Continue reading “STAY (Away)”
What if Metroid was a cat? You would finally be able to crawl. It would also be a completely different game with different level design, different movement options and Nintendo probably would have chosen Yoshi to star in the game instead. Hmmm, that wouldn’t be such a bad timeline. We would have a whole genre of Yoshivanias. Moving on from this alternative past, we have a brand new Indie game called Gato Roboto with a similar aesthetic to the original Metroid on NES. You could argue it’s even more ancient as it lacks a full colour palette. However, once you start playing this game it comes to life and impresses with modern movement and design.
Continue reading “Gato Roboto – Meowtroid Zero Kitten”
Don’t mind me, I’m just a dung beetle doing my best. It’s a little hard to see with this big ball of poop in front of me, but I just roll with it. Life is all about perspective, and I take things with a side-on view. Getting from one place to another can be difficult, but life is all about the journey itself and I’m having a lot of fun.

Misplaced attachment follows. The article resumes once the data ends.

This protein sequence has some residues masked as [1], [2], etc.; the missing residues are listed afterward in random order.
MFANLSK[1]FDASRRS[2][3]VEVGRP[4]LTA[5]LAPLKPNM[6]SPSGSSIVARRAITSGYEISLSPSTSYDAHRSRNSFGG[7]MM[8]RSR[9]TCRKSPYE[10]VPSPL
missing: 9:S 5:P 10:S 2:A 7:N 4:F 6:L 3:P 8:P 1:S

Continue reading “Yoku’s Island Express – Pinball Platforming”
Hello. My name’s Plip and I’m a Squidlit. I’m no magic Squizard, but I can jump, shoot ink downwards, and move my little squidlit body left and right. That’s all you need to get through life really. Oh, and a healthy supply of muffins.
Thanks Cheflit, now I’m all set. A catapult shoots dozens of muffins into the distance, as they scatter across the upcoming levels. It’s nice to finally see some valid lore for health pickups.
Continue reading “Squidlit – Squishy Platforming”